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The Wexner Center for the Arts. Photo: RightCowLeftCoast/Wikipedia Commons.
The Wexner Center for the Arts. Photo: RightCowLeftCoast/Wikipedia Commons.

Workers at Wexner Center for the Arts Move to Unionize

Employees of the Wexner Center for the Arts at Ohio State University in Columbus have revealed plans to unionize, the Columbus Dispatch reports. The move comes on the heels of similar efforts by staff at arts institutions across the country and contrasts with plummeting union membership nationwide, which last year stood at just 10.3 percent, according to the US Department of Labor.

Organizing under the banner of Wex Workers United, staff at the museum including curators, educators, art handlers, and those working in front-facing positions, such as bookstore, ticketing, and visitor-experience staff, on March 4 delivered a letter to Wexner and OSU leadership asking to be recognized in affiliation with AFSCME Ohio Council 8. “We believe our endeavor is inextricably linked to the center’s stated mission and ongoing commitment to social justice and institutional transformation,” read the missive in part. “These goals can only be realized through deep structural change.”

The concerns of the organizing workers reflect those of the staffs of many US museums and include low pay, precarious hours, and the assignment of extra work duties unattended by commensurate increases in pay. Unionizing staff additionally pointed to health and safety concerns, noting that a number of the lowest-paid front-facing workers had been asked to return as the Wexner opened mid-pandemic and before the advent of any Covid-19 vaccine. Tasked with greeting the public, many of these employees found themselves in the uncomfortable and occasionally dangerous situation of having to remind visitors to wear masks.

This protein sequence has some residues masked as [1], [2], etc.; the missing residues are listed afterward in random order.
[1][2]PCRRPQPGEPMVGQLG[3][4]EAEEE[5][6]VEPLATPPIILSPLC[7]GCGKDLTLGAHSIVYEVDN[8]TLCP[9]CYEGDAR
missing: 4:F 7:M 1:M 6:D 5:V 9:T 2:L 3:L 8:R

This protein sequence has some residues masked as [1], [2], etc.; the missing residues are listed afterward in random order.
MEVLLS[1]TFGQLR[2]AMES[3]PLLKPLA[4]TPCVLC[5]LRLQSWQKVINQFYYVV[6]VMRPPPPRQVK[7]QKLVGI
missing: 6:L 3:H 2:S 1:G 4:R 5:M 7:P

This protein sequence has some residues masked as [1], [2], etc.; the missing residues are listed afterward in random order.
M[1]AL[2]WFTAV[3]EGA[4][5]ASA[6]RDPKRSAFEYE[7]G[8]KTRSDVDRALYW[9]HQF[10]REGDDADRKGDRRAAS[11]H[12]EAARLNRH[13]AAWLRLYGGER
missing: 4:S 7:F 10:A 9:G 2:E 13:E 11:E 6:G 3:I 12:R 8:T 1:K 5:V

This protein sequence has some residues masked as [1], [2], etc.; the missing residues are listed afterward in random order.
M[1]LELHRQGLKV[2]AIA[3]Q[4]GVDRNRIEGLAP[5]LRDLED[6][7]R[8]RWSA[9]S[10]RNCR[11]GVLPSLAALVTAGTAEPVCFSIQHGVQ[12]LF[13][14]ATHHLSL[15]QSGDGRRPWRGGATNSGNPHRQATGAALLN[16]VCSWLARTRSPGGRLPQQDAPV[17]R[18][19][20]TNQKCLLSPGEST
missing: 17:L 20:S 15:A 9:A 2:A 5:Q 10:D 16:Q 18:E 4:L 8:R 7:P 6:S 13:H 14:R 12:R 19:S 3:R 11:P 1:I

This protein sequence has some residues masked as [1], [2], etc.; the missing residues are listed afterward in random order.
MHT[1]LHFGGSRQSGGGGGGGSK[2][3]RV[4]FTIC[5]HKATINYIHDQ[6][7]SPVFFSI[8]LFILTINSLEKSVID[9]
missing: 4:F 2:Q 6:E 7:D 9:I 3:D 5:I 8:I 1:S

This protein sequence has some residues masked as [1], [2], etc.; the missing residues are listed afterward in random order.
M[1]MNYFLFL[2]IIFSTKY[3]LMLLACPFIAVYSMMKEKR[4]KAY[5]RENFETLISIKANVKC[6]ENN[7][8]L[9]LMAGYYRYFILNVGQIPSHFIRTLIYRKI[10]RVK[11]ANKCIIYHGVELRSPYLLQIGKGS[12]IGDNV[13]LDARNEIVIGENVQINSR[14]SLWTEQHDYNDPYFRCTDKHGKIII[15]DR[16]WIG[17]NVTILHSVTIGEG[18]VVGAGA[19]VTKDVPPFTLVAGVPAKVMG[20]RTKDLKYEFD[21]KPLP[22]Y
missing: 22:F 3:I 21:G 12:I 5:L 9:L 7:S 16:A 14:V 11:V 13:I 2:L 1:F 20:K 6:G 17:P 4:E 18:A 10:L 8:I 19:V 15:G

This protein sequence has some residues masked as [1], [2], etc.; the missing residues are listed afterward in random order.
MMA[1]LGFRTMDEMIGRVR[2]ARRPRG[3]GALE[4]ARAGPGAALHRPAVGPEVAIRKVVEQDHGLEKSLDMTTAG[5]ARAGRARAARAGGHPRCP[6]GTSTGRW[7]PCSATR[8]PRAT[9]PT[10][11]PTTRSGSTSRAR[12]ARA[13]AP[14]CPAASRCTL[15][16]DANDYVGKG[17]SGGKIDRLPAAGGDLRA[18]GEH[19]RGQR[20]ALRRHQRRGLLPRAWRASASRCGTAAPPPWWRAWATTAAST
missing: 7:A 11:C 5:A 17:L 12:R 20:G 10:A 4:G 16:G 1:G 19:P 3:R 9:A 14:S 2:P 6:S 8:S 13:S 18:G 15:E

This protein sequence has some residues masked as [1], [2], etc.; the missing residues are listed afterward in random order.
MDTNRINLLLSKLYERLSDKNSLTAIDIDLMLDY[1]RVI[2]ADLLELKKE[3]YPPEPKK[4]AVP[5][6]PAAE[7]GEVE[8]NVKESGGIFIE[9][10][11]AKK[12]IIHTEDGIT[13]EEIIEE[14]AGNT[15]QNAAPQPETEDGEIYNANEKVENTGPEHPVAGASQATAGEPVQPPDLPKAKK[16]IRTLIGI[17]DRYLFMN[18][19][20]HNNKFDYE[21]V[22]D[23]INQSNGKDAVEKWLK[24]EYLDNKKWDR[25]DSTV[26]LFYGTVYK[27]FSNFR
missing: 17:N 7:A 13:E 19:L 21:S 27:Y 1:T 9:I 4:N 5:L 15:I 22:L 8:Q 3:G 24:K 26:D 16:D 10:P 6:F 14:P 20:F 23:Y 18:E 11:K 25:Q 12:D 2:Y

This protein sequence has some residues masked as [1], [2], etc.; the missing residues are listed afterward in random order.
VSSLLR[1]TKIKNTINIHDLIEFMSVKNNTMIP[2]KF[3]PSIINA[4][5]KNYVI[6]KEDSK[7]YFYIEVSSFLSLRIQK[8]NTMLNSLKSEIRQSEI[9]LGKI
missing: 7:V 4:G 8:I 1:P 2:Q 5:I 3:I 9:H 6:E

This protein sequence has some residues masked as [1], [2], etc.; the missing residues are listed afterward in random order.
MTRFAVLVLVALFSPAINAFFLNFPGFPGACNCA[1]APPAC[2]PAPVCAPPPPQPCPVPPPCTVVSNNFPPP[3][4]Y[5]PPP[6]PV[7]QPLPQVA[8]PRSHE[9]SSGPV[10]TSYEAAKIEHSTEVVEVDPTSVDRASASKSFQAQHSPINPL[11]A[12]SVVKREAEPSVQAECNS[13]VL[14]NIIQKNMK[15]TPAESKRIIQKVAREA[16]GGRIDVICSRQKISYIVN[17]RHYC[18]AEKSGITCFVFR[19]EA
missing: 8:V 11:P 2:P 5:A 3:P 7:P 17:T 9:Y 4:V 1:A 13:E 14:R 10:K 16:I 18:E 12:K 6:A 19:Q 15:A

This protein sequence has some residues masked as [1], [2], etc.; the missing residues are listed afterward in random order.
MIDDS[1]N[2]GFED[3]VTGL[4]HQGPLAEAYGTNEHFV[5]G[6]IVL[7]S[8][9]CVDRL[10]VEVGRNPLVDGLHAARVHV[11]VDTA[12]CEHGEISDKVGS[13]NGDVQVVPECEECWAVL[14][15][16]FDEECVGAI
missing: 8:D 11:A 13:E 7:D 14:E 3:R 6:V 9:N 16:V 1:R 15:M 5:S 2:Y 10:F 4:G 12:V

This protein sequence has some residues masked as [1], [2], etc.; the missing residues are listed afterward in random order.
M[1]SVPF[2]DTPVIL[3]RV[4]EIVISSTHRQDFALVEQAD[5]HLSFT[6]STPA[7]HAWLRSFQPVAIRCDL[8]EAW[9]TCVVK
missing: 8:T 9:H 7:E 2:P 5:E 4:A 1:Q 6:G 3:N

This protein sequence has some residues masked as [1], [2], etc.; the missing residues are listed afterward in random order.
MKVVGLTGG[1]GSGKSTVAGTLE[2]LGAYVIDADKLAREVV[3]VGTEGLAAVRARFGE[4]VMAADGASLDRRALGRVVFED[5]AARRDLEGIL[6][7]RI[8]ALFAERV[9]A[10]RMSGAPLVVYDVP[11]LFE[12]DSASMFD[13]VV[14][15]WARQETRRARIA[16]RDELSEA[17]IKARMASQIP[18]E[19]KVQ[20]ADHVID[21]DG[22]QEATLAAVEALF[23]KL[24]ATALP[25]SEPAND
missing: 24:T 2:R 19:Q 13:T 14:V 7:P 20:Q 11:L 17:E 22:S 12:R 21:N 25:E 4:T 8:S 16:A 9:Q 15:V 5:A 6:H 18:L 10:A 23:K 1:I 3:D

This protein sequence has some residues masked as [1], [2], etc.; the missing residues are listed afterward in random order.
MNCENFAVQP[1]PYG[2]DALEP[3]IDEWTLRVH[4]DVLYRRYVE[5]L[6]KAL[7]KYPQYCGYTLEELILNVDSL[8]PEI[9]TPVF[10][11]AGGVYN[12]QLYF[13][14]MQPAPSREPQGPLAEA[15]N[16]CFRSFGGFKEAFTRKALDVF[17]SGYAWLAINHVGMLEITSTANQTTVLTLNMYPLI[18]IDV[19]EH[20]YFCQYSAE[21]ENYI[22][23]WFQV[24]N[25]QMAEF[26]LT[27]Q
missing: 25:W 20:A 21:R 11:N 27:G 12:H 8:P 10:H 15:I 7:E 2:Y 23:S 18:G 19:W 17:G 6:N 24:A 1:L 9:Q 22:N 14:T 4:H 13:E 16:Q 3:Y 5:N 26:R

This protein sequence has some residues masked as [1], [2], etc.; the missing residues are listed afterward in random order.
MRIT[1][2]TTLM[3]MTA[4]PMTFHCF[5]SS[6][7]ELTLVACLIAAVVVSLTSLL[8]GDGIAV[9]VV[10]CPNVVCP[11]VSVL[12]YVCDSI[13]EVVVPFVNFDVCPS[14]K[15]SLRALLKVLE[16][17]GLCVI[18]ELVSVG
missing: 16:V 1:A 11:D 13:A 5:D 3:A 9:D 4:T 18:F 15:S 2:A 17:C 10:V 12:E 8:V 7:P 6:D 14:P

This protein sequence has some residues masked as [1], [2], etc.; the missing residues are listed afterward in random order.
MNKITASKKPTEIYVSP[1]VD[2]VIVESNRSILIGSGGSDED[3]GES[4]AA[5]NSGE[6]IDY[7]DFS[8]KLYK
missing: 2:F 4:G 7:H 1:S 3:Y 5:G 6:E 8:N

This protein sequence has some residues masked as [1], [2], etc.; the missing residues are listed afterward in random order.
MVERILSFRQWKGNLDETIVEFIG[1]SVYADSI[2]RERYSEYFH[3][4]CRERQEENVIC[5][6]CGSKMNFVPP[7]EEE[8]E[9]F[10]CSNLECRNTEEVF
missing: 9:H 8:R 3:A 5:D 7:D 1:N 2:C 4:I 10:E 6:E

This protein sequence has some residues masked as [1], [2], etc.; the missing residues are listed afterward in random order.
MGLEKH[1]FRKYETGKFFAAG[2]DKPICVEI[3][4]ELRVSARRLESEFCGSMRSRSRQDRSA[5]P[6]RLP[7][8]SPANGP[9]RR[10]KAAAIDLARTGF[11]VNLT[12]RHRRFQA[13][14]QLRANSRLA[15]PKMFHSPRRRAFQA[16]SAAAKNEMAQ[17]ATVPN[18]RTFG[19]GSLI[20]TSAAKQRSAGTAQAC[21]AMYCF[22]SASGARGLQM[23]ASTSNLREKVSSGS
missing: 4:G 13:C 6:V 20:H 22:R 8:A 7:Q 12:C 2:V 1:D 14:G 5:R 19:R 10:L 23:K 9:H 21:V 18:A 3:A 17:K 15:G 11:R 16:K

“Staff at the Wex have individually raised our voices to articulate concerns about inequities and the health of those of us in public-facing roles at the Wex,” noted Wexner Center bookstore manager Matt Reber in a statement. “The responses have left us feeling isolated and unsupported.”

“A union helps us all in the end but is especially vital for the most vulnerable of us—the underpaid, the front-facing workers, and multiply marginalized staff members,” said learning and public practice programs coordinator Jo Snyder in a statement. “Leadership, policies, and benefits can all change without worker input, leaving staff to deal with the fallout. A union doesn’t just create solidarity among staff; it gives us consistency, whatever else might happen.”

Wexner interim codirectors Kelly Stevelt and Megan Cavanaugh on March 7 issued a brief acknowledgment, stating, “We greatly value our employees and appreciate all they do to support the Wexner Center for the Arts and our mission. We have no further comment at this time.”

Among the institutions whose staff have unionized in recent years are those at the Museum of Contemporary Art, Los Angeles; the Art Institute of Chicago; the Philadelphia Museum of Art; the Brooklyn Museum, New Museum, the Solomon R. Guggenheim Museum, and the Whitney Museum of American Art, all in New York; and the Museum of Fine Arts, Boston.